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[23] half so much overloaded with law as my blood was with malarial poison. Luckily, I got rid of the poison after a while, but held on to the law, and I never found it did me any harm. In fact, I would advise all young officers to acquire as much of it as they can.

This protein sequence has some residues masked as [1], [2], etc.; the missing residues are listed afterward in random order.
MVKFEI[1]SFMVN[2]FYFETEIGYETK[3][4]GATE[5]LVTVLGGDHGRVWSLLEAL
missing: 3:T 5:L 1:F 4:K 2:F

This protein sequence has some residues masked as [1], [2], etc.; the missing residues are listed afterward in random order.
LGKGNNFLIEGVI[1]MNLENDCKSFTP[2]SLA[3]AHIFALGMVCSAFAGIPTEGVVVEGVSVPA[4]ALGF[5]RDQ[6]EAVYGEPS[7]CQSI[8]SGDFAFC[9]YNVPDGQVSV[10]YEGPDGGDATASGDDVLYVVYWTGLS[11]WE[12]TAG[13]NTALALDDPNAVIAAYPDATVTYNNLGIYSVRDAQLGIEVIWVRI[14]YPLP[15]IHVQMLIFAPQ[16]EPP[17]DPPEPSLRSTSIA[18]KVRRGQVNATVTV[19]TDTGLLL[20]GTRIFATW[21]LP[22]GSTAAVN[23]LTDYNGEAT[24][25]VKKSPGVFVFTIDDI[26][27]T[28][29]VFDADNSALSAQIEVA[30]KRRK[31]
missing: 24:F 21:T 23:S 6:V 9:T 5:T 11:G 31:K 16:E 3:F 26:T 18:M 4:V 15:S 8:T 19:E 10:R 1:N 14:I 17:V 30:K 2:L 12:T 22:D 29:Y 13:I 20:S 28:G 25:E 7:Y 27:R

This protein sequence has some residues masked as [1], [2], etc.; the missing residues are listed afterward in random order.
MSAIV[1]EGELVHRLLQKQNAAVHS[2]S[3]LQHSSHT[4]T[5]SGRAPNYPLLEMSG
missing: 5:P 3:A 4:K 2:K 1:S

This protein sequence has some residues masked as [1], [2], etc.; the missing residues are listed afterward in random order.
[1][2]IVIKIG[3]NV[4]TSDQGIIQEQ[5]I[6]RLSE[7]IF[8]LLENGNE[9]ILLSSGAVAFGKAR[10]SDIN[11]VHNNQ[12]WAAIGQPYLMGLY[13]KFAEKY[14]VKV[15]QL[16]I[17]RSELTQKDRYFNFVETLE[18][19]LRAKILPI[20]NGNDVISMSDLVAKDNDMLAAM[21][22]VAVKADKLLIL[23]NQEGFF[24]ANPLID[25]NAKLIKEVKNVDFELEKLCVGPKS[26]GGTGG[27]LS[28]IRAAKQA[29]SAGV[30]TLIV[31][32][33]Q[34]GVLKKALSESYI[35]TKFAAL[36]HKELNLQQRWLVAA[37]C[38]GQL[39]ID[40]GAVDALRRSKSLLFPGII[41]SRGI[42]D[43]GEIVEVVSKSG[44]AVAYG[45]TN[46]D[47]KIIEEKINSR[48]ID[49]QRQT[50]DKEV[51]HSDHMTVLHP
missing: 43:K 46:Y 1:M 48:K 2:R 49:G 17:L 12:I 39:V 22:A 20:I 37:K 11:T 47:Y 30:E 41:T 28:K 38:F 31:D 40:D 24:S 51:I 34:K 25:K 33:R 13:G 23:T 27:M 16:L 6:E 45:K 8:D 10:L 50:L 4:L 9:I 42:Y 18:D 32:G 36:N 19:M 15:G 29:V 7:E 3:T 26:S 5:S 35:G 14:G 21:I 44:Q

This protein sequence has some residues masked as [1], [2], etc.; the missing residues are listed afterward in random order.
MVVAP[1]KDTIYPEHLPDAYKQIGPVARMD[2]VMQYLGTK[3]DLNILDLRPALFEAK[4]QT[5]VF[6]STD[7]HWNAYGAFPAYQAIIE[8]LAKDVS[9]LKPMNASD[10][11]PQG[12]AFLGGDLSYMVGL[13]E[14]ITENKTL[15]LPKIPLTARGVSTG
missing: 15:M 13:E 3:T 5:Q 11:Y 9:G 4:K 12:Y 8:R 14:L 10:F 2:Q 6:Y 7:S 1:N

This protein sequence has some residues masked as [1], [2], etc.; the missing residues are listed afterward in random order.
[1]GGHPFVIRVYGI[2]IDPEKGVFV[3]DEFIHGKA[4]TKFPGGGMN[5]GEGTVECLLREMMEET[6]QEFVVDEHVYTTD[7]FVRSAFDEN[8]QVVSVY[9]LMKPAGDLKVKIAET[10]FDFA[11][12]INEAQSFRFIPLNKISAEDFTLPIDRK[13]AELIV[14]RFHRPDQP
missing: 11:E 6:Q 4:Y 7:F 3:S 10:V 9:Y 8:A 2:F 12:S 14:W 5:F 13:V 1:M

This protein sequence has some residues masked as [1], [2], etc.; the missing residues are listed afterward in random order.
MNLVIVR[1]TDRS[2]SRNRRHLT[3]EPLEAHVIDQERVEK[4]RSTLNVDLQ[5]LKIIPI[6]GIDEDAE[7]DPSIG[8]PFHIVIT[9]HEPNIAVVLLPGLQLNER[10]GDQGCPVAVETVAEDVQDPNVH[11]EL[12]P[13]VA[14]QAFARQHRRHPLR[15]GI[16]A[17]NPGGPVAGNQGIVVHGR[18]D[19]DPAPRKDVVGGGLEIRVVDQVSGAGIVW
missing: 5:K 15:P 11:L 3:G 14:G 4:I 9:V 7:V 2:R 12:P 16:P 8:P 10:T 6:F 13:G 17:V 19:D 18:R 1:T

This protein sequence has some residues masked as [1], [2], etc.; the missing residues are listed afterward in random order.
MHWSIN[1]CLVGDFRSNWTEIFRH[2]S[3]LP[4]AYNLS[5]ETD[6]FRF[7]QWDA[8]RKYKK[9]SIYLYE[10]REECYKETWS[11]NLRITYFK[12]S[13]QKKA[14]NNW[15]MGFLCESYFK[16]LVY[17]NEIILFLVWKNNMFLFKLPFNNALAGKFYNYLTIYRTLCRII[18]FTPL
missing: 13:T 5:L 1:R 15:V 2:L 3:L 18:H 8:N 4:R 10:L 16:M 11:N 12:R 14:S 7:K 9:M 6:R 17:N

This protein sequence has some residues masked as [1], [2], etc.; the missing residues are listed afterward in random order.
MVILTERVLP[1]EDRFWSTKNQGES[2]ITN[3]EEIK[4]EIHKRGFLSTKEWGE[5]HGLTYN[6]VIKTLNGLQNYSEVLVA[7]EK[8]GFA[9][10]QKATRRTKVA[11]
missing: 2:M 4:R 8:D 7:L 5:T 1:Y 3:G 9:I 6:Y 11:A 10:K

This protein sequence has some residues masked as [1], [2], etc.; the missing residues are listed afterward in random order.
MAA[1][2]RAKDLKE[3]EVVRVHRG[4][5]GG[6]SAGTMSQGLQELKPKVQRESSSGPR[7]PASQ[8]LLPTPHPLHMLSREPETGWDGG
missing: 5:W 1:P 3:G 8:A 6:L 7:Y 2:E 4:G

In the winter of 1853-4 there was an armed truce between the United States of America and the Seminole nation. A new policy was soon inaugurated, which had for its object to establish a complete line of posts across the State from Jupiter to Lake Okeechobee, and thence westward to the gulf, so as more securely to confine the Seminoles within the Everglade region, although, so far as I know, nobody then wanted the use of that more northern part of this vast territory. The first step was to reopen the old military road from the mouth of Indian River across to the Kissimmee River, and thence to Tampa. Being the second lieutenant of the single company, I was given the privilege of doing that work, and nine men and one wagon were assigned me for that purpose. I spent the larger part of my time, going and coming, in hunting on either the right or the left of the road, thereby obtaining all the deer and turkeys the command could consume, but paying very little attention to the road itself, in utter disregard of the usual military rule which requires that a sketch be made and an itinerary kept of all such marches. Hence I was a little puzzled when Acting-Inspector-General Canby, from Washington, wanted to go across from Indian River to Tampa, and called on me for a copy of my map and itinerary. But I had stood very high in drawing at West Point, and could not allow myself to be disturbed in any such way as that; so I unlocked what little recollection I had of the route and my general knowledge of the country, and prepared a very beautiful map and a quite elaborate itinerary, with which the inspector-general seemed greatly pleased. But I took great care, in addition, to send

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